What size solar panel do I need
As more homeowners consider installing, one frequently asked question is “what size s do I need?” To be honest, it depends – several factors contribute to determining the number of solar panels required to power your home or business, including your home’s energy consumption, the size of your roof or property’s surface area, the orientation of your roof, and your geographic location. We’ll break it down for you in this article.
Factors That Affect the Number of Solar Panels You Need: Size and Output
Numerous factors must be considered when determining the number of solar panels required to power a house. For instance, if two identical solar-powered homes in California and New York consume exactly the same amount of energy, the California home will require fewer solar panels due to the state receiving more sunlight.
The following are several critical factors to consider when determining the number of solar panels you require:
Your Home’s Size and Available Roof Space
Larger homes consume more energy and therefore require more solar panels. They do, however, have the additional roof space required for larger solar panel installations. This rule may have exceptions.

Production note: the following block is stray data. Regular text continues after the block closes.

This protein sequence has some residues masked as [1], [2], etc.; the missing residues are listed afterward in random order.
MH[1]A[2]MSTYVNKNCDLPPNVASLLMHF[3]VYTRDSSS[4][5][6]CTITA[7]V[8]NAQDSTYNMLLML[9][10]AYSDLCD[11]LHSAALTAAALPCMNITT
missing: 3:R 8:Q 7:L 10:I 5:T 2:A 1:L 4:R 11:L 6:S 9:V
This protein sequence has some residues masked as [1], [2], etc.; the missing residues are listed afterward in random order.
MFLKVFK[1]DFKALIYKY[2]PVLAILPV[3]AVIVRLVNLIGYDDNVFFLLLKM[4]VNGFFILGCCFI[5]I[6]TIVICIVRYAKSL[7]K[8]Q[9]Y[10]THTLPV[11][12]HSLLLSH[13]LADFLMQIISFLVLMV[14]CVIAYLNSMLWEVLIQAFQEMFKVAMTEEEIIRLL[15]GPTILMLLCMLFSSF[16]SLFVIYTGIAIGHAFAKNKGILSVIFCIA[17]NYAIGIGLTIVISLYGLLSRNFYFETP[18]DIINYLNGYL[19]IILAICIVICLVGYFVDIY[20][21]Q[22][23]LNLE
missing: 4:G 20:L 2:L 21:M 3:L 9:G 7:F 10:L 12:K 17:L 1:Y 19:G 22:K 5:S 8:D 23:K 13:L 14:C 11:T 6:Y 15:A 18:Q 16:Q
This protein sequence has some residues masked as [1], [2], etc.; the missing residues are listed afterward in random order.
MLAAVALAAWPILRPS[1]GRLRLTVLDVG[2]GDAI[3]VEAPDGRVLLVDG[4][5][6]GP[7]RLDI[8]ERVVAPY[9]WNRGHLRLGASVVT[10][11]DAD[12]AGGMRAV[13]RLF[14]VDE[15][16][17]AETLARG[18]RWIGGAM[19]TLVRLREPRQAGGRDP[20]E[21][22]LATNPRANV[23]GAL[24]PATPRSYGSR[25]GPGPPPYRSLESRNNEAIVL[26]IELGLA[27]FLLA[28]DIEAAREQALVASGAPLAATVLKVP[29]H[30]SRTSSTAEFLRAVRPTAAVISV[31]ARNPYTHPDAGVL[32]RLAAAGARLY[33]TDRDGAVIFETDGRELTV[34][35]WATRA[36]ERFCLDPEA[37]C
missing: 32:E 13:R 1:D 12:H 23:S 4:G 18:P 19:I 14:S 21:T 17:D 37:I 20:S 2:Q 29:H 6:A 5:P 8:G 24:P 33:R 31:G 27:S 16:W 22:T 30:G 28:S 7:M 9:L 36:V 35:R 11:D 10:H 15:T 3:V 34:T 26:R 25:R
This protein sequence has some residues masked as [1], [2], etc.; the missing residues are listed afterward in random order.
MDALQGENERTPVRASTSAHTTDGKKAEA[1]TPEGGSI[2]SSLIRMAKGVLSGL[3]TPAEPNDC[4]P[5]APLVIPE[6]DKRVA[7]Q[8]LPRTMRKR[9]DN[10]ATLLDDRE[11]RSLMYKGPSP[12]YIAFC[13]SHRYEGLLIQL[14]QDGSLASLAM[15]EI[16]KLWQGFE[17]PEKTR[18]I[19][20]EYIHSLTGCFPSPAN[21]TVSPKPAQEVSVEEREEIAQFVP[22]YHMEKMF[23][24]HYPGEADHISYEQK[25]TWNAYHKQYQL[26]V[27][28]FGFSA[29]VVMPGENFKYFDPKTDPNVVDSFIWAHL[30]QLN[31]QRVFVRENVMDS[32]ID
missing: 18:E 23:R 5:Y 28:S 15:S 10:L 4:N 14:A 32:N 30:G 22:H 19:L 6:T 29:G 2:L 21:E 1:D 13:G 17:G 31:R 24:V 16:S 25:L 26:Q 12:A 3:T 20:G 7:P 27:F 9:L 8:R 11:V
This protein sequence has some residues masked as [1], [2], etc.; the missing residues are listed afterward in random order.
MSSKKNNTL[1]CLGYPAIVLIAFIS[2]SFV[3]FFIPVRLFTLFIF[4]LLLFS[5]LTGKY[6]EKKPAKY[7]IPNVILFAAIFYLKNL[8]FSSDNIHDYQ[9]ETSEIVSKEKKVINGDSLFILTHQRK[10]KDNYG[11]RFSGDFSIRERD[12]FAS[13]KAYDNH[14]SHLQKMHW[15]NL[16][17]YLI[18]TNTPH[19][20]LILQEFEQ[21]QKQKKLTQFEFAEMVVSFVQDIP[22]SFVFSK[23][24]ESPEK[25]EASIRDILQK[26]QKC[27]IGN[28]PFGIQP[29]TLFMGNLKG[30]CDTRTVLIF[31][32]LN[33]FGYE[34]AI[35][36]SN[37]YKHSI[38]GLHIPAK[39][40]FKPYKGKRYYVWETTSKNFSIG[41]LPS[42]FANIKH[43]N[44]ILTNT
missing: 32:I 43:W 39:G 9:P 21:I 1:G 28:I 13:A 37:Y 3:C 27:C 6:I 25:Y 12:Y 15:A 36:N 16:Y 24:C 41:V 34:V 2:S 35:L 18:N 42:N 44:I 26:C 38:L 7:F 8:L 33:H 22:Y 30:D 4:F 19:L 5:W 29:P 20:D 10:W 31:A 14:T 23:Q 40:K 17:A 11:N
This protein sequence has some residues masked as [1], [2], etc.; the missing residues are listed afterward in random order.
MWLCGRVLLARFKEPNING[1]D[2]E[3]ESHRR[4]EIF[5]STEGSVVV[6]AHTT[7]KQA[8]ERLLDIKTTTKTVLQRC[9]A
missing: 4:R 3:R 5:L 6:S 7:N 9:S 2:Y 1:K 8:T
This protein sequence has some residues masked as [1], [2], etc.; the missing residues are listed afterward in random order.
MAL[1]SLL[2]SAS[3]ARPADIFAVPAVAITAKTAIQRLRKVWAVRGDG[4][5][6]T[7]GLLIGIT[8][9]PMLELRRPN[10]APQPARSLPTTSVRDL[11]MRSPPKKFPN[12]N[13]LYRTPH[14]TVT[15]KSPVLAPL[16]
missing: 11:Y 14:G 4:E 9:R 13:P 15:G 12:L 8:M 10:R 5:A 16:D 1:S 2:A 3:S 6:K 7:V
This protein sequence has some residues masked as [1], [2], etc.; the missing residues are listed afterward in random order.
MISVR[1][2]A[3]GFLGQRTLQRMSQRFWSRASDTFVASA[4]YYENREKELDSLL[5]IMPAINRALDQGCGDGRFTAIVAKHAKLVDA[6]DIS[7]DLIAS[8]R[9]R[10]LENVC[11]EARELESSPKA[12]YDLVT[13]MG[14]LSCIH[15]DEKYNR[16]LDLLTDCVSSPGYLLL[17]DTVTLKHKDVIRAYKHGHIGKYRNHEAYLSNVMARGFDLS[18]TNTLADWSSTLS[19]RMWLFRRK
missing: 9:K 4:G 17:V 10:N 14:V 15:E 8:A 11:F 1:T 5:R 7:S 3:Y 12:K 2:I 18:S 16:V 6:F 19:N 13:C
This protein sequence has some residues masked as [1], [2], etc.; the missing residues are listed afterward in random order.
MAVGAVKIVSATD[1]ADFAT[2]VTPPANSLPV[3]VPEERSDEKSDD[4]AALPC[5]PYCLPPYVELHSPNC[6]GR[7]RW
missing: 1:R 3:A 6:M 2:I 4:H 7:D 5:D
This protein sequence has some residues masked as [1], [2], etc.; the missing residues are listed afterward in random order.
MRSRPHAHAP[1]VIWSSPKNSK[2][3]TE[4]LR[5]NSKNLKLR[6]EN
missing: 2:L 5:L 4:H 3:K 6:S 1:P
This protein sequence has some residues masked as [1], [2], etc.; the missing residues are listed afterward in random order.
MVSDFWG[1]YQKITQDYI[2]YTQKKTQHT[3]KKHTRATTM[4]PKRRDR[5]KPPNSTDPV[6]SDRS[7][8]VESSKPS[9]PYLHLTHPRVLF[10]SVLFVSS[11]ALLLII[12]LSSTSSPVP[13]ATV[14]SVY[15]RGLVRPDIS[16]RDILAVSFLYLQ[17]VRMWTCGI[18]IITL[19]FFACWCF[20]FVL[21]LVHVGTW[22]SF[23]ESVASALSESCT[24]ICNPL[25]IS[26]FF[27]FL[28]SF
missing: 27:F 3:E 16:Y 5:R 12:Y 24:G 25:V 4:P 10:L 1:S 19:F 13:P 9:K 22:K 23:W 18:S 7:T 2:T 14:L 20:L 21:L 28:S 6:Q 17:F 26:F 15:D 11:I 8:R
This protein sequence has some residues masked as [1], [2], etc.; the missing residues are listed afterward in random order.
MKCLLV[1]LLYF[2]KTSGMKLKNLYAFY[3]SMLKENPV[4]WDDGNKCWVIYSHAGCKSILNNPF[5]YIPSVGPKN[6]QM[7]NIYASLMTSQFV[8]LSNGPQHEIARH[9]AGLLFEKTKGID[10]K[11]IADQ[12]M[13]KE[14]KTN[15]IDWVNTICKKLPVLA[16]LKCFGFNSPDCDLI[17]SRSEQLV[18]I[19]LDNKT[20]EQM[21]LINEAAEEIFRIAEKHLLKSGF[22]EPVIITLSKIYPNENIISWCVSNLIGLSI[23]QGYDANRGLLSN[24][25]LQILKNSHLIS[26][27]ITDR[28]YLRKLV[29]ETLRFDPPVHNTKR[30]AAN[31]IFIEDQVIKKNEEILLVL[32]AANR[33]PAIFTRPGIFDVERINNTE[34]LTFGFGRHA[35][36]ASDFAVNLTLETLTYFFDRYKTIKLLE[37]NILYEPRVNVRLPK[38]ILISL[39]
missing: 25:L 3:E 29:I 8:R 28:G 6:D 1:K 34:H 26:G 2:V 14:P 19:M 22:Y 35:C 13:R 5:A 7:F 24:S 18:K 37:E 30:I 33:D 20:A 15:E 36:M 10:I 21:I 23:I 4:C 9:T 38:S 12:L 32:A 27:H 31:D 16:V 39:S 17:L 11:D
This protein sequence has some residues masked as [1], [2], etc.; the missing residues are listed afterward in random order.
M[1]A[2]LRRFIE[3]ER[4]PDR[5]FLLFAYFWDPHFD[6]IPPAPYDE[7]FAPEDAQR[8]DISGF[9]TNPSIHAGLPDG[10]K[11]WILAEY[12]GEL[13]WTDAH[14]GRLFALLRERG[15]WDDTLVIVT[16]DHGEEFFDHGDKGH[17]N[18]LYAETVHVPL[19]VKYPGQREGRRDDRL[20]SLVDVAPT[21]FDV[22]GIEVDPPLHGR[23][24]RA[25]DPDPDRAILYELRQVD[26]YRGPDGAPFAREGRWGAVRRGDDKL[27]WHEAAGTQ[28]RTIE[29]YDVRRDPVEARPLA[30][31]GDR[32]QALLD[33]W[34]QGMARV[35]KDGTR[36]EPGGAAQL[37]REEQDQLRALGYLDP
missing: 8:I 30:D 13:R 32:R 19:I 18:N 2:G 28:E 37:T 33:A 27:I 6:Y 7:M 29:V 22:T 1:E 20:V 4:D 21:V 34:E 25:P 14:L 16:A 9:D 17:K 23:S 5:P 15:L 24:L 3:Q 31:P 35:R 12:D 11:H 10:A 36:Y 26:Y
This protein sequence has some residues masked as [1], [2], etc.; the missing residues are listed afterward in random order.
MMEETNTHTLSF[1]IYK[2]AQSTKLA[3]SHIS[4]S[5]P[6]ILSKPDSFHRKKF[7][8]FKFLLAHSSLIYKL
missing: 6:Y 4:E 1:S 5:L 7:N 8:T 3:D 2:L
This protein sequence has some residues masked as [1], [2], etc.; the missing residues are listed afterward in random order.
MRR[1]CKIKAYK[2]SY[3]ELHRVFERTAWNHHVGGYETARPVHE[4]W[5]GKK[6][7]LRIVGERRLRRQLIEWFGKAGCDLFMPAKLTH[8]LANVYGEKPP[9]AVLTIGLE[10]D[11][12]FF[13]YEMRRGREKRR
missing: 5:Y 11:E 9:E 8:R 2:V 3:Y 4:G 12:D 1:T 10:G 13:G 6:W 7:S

Solar panels can be installed on a variety of different surfaces. However, depending on the condition of your roof, the number of solar panels that your home can support may be limited.
If you have a chimney, a rooftop air conditioning unit, or a skylight, for example, you will need to install panels around these fixtures. Similarly, shadowed roof areas are not suitable for panels. Additionally, the majority of leading solar companies will not work on asbestos roofs due to the health risks to installers.
Direct Sunlight Intensity in Your Area
Wherever there is more available sunlight, there is more energy available for conversion into electricity. Each solar panel produces more energy per year in states like Arizona or New Mexico, which receive more sunlight than less sunny regions like New England.
Solar radiation maps have been created by the World Bank for over 200 countries and regions, including the United States. The map below can help you determine the amount of sunshine available in your area. Bear in mind that homes located in more sunny regions will typically require fewer solar panels.
Number of Residents and Energy Consumption
Households with more members typically consume more electricity, which means they require additional solar panels to increase energy production.
Electricity consumption is critical because it dictates how much power must be generated by your solar panel system. If your home consumes 12,000 kilowatt-hours (kWh) per year and you want to go completely solar, your system must be capable of generating that much energy.
Solar Panel Type and Efficiency Rating
High-efficiency panels generate more watts per square foot, requiring fewer of them to meet your electricity generation target.
Solar panels are classified into three types: monocrystalline, polycrystalline, and thin-film. Monocrystalline panels are generally the most efficient type of solar panel, followed by polycrystalline panels. The least efficient type of panel is thin-film.
A professional installer will assess your architecture, angle to the sun and other factors to see if and how you’d be able to physically arrange the right number of panels for your home or business’s needs.